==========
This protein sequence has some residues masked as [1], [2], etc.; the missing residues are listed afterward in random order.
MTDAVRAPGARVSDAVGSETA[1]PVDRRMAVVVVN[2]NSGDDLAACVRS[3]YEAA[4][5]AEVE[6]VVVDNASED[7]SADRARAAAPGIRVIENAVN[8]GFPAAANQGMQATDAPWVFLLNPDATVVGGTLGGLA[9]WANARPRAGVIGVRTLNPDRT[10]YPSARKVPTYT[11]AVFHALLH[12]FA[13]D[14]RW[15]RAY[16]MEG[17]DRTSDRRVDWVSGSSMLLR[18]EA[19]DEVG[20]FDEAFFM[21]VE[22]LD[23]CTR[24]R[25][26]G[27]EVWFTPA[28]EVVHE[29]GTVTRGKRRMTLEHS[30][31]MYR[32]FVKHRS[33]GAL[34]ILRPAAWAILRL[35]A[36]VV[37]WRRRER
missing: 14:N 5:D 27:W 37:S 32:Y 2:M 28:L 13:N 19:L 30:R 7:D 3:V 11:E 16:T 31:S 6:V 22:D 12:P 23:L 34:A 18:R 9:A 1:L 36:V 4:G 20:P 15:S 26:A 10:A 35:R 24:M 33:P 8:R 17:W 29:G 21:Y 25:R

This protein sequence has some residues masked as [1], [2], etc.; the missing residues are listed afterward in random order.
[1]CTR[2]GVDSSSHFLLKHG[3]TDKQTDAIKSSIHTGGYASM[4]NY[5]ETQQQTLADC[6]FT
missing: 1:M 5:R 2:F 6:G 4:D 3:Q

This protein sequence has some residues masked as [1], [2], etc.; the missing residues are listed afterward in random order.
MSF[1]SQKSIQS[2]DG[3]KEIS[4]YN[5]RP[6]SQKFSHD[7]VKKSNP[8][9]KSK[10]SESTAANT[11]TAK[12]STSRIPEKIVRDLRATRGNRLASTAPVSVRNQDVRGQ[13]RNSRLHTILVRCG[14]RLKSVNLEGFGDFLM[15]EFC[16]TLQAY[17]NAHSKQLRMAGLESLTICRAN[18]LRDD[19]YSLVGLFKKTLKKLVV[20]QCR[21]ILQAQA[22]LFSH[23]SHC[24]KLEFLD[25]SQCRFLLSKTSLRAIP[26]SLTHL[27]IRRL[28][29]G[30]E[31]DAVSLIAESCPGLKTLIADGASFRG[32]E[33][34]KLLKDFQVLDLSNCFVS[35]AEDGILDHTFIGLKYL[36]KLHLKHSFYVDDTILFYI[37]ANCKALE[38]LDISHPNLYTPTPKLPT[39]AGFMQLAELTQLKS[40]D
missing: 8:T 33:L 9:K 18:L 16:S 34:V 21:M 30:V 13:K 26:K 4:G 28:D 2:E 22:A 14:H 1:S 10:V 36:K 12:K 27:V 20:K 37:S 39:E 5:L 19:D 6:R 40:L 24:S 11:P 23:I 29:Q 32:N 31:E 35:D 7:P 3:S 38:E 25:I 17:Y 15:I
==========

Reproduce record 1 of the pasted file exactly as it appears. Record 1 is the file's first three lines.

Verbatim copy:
This protein sequence has some residues masked as [1], [2], etc.; the missing residues are listed afterward in random order.
MTDAVRAPGARVSDAVGSETA[1]PVDRRMAVVVVN[2]NSGDDLAACVRS[3]YEAA[4][5]AEVE[6]VVVDNASED[7]SADRARAAAPGIRVIENAVN[8]GFPAAANQGMQATDAPWVFLLNPDATVVGGTLGGLA[9]WANARPRAGVIGVRTLNPDRT[10]YPSARKVPTYT[11]AVFHALLH[12]FA[13]D[14]RW[15]RAY[16]MEG[17]DRTSDRRVDWVSGSSMLLR[18]EA[19]DEVG[20]FDEAFFM[21]VE[22]LD[23]CTR[24]R[25][26]G[27]EVWFTPA[28]EVVHE[29]GTVTRGKRRMTLEHS[30][31]MYR[32]FVKHRS[33]GAL[34]ILRPAAWAILRL[35]A[36]VV[37]WRRRER
missing: 14:N 5:D 27:W 37:S 32:Y 2:M 28:L 13:N 19:L 30:R 7:D 3:V 11:E 16:T 31:S 6:V 22:D 12:P 23:L 34:A 18:R 9:A 1:L 36:V 4:G 20:P 15:S 26:A 10:A 35:R 24:M 33:P 8:R 17:W 29:G 21:Y 25:R